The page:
Updated: Feb 11
Heartfelt thanks to the very wonderful musician, blogger and all-round socio-political authority AffieJam BSc (Hons) Psychology for sharing her incisive thoughts on the trials and tribulations of the aspiring independent artist with King City Online.
Disclaimers: This title is just to reiterate that whilst I try not to douse my posts in opinion, I can only ever speak with the utmost confidence from my perspective (and through supplementary research), with the further idea that there might be others that are similar. I am black, I am a woman and I am going to explore my experiences as a solo independent artist upon the foundation of those two premises. This doesn’t mean that some of the points aren’t relatable to other people.
I will also admit that a few of these points overlap, but there is no way to talk about them without that overlap. There are these weird stigmas attached to being a female solo independent artist – that you’re either a diva who no one wants to “work” with or can’t really handle life/stand up for yourself without a team behind you and as a result, people are more likely to prejudge you or simply take the pxss. I should also disclaim that this is a post about artists that are somewhat established; if you are newly navigating the scene, or someone who is actively seeking slots, I doubt a lot of this applies.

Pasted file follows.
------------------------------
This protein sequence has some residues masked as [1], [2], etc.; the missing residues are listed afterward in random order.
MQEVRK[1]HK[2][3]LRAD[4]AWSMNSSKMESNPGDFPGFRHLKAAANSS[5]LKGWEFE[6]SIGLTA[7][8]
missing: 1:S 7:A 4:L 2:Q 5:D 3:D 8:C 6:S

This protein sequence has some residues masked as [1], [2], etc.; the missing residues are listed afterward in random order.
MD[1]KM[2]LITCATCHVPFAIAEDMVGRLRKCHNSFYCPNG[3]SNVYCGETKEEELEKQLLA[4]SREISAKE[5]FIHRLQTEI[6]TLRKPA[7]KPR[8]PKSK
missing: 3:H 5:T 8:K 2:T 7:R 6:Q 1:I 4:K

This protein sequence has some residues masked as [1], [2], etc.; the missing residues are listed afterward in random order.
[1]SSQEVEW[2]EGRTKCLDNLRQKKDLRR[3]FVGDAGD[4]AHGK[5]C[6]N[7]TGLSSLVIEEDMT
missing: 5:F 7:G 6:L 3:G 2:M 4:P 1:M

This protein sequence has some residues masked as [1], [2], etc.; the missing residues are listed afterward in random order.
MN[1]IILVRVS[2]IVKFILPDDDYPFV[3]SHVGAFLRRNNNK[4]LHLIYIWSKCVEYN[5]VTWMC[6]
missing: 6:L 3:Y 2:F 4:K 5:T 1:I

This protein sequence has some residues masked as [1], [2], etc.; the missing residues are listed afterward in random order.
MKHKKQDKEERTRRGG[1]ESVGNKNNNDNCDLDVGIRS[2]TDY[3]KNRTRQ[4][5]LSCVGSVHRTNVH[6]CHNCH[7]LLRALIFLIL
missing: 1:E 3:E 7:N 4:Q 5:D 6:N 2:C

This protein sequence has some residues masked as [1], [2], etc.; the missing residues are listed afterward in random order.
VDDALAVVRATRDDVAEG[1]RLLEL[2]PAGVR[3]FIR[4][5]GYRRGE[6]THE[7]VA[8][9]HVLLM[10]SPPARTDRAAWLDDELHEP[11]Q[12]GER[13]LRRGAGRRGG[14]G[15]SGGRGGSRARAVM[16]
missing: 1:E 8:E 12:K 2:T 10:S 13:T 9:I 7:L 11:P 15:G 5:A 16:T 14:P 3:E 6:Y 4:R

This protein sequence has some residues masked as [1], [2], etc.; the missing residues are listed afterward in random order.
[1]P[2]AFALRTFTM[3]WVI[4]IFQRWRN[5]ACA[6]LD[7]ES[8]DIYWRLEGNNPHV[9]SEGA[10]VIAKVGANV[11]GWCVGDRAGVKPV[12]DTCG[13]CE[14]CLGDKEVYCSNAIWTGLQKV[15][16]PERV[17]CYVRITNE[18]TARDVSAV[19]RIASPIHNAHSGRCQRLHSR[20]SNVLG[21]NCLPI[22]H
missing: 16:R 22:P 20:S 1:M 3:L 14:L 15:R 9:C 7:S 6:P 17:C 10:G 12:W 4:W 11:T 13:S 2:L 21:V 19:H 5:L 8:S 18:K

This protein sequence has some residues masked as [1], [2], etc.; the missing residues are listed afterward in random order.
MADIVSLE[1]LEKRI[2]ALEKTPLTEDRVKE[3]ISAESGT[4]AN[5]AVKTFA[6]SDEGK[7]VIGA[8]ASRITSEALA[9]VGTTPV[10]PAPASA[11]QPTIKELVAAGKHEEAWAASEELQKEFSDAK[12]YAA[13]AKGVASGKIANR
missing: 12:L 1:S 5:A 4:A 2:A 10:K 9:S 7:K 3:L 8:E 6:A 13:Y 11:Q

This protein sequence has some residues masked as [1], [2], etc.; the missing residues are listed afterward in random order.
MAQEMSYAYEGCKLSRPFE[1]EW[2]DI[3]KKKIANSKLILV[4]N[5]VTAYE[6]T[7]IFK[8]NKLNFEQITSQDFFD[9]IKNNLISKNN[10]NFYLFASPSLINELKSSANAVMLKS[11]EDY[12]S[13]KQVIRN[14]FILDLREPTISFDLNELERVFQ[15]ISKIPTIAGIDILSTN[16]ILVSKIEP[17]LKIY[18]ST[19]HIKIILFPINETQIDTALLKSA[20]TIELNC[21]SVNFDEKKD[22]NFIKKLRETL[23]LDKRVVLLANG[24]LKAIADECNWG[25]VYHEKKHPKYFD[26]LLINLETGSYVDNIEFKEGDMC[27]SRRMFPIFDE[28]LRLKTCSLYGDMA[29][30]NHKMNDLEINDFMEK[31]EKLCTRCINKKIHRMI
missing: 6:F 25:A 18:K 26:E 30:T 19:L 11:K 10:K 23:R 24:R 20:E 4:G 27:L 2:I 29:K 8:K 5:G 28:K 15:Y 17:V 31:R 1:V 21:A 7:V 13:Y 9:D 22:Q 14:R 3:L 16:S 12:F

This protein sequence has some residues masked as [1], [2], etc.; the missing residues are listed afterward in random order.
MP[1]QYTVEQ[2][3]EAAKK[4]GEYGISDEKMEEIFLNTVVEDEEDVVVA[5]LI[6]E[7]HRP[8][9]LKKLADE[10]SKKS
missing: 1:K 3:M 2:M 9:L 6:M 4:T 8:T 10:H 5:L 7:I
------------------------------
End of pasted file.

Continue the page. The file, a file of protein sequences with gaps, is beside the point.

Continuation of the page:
Photography by Libi Pedder ©
1. THE MOST OBVIOUS: PAYMENTS IN OPPORTUNITIES AND EXPOSURE
Does it make sense? I am being serious, has it ever made sense? It makes me laugh when people counteract this argument with: You can’t be expecting payments when you are not worth being paid for, blah, build up your expertise and then blah blah. However this is usually based on the implications of you not being ‘signed’, or lacking some blue tick somewhere, or a famous magazine feature. HA! I guess in hindsight, you could still say it’s true to a certain extent e.g. A nurse on placement won’t get paid until they are qualified but then in the same breath, a teacher in training is paid a subsidised salary until they are qualified. So, if in an objective world there are tiers, how do we quantify the subjectivity of an artistry? You can’t! But alas! It’s still super simple: if you have approached someone to book them, it’s likely that you appreciate who they are and what they do. What they do requires time and energy regardless of the way you view them, or even the task at hand. Barring fundraising events to an extent – artists are not asking for you to pay them hourly for all their ‘training’ or even a salary, but rather out of principle and general common sense, as you are asking them for their time and skill, pay them for their time and skill, so that in turn they can use it to aid further development and maybe pay a bill or two. The cheeky part is when these guys are charging £10+ for entry to their events but still… My other favourite counter argument is: you should be lucky that you’re even on that line up/able to work with these people etc. Again, if someone has approached you to book you then they appreciate you and secondly, these organisations essentially make their money from having you, not solely from their name and logo. Realise and exercise your worth wherever and whenever you can.